A former Olympic downhill skier and an avid trout fisherman, Andrus started making wine at Pine Ridge in Napa Valley in 1978 and at Archery Summit in Oregon's Dundee Hills in 1993, both in partnership with his then-wife, Nancy. He divested his interests in both wineries in 2001 when they divorced, but reemerged in 2004 with Gypsy Dancer Estates, which he started in 2002 with his new wife, Christine.
As a skier, Andrus competed against the world's best, and he played with the big boys in the wine world. If he didn't win every race, the others definitely knew he was there.
Andrus' Archery Summit Pinot Noirs proved that Oregon could command big-league prices for its wines. In 1997, Archery Summit's flagship bottlings sold for $60 a bottle, when other top producers were pricing theirs in the $25 range. It helped changed the perception of Oregon Pinot Noir, because the wines ranked among the best in the state in quality.
"I know that we would not be making Pinot Noirs at the level that we are today without the influence of Gary Andrus," said Josh Bergström of Bergström Wines. "[He] brought a certain professionalism, competitive drive and price point to Oregon. When Archery Summit showed up in Oregon, we had never seen the likes of Gary, and I doubt we ever will again."
Andrus was also a mentor to the next generation of Oregon winemakers, including Bergström, to whom he sold a few tons of grapes from his prized vineyard, Arcus, even though it meant he could make fewer cases of it. "Gary was a very complex personality, a bon vivant and a driven businessman and winemaker," Bergström said. "I will miss him."
When he founded Gypsy Dancer, Andrus bought a property in a remote part of Willamette Valley. He was enchanted with the old Lion Valley vineyard near Hillboro, which had been planted with 4,000 vines to the acre, a density similar to those found in Burgundy. He could not resist New Zealand, either, then the new darling of the Pinot Noir world, and also purchased a property in Central Otago.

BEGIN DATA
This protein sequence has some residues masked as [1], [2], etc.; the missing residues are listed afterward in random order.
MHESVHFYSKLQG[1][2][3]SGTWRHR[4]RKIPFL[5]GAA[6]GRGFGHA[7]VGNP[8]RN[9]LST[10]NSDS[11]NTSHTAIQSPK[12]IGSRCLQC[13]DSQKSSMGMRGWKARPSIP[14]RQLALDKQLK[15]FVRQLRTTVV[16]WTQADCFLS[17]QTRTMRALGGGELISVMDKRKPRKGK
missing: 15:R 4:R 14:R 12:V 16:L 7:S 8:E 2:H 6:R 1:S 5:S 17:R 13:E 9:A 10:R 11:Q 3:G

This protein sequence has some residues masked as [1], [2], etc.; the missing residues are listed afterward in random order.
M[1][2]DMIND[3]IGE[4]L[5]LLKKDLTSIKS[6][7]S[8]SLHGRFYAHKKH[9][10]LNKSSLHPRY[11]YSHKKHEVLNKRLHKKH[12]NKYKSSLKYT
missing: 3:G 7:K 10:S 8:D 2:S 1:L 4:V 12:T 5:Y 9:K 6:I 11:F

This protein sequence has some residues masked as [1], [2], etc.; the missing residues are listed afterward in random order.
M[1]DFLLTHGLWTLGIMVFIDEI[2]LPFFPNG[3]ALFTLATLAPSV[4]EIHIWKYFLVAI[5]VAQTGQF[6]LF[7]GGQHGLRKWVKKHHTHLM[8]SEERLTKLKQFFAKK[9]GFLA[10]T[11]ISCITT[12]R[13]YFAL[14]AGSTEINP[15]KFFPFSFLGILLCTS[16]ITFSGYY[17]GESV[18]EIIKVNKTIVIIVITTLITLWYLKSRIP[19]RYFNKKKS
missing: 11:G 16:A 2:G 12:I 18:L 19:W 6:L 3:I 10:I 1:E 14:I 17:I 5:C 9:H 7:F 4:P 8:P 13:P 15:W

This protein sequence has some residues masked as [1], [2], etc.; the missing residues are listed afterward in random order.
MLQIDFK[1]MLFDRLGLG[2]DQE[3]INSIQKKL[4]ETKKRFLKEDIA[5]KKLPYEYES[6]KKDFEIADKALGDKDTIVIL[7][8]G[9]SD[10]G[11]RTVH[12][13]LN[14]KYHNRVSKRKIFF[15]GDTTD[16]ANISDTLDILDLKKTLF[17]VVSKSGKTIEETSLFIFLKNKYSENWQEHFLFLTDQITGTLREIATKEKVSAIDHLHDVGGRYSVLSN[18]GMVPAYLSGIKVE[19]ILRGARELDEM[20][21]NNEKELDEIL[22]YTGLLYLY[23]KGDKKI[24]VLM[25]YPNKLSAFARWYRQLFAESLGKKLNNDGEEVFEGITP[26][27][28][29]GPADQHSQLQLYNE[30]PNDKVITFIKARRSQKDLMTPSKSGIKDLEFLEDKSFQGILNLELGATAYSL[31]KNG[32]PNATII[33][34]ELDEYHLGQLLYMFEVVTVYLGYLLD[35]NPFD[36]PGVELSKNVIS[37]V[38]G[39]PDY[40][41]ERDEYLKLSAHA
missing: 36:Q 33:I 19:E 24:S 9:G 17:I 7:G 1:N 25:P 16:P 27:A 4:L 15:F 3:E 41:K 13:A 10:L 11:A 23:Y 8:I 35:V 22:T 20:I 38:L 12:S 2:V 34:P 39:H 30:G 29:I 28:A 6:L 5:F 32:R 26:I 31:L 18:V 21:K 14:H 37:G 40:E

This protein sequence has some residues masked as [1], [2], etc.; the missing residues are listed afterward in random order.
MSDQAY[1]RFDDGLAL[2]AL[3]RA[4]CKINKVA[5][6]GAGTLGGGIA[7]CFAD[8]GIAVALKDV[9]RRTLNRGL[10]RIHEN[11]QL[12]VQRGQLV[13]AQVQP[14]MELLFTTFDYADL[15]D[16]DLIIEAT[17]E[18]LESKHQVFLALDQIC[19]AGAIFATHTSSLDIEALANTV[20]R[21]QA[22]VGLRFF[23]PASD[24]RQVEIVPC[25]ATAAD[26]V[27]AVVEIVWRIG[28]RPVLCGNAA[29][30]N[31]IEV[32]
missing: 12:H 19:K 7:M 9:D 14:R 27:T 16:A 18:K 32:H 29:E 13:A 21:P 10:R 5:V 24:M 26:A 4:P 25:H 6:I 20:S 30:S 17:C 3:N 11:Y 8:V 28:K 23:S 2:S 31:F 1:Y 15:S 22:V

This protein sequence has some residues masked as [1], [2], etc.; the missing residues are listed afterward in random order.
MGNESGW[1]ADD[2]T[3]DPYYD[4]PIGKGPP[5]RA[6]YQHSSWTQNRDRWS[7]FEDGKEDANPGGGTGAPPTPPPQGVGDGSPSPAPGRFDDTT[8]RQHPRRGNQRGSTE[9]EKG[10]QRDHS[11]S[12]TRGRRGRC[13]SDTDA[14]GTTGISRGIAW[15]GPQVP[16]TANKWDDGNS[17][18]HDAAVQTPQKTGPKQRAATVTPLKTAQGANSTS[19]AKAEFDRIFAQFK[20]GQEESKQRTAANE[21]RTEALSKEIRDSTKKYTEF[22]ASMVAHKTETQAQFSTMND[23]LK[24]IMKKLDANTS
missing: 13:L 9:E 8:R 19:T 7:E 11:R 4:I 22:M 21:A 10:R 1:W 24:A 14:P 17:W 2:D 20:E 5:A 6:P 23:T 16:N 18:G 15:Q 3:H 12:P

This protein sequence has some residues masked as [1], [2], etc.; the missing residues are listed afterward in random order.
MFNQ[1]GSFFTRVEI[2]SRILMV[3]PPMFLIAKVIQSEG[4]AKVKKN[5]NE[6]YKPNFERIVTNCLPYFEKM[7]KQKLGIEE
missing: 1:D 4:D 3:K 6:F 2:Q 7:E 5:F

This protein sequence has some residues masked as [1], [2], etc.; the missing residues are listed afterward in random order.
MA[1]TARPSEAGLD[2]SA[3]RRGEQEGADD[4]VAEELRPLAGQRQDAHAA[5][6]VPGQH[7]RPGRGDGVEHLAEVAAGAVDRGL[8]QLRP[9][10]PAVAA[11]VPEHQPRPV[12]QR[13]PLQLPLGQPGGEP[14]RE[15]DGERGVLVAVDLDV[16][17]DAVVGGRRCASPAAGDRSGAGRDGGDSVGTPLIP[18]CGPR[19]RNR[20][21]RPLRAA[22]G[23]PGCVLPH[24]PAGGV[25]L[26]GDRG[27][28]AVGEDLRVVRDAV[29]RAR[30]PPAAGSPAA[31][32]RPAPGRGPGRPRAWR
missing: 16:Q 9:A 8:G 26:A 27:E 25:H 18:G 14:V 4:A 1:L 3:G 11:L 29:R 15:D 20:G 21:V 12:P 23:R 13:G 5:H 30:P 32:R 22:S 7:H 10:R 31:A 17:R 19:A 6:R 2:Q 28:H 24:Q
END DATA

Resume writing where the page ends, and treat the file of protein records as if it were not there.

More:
The wines have so far been uneven; a few scored outstanding while others missed the mark. By 2006, the New Zealand property was in receivership and was sold to the owner of Gibbston Valley Estate. The Oregon winery's Web site is currently down and the telephone disconnected.
Over the years, however, Andrus' Pine Ridge Cabernet Sauvignons performed consistently well. He was a leader in the move to stress the importance of appellations in America, in particular for the Stags Leap District AVA, where Pine Ridge is located.
"We believe he has moved on to a better place and is catching big fish from the rivers in the sky," said his daughter, Danielle Andrus Montalieu. "As an avid fisherman, U.S. ski team athlete and outdoorsman, he taught us to love and respect nature. He taught us to love unconditionally, give freely and to enjoy a great glass of wine."
Andrus is survived by his five children. A small family ceremony and a celebration of his life are planned at a later date.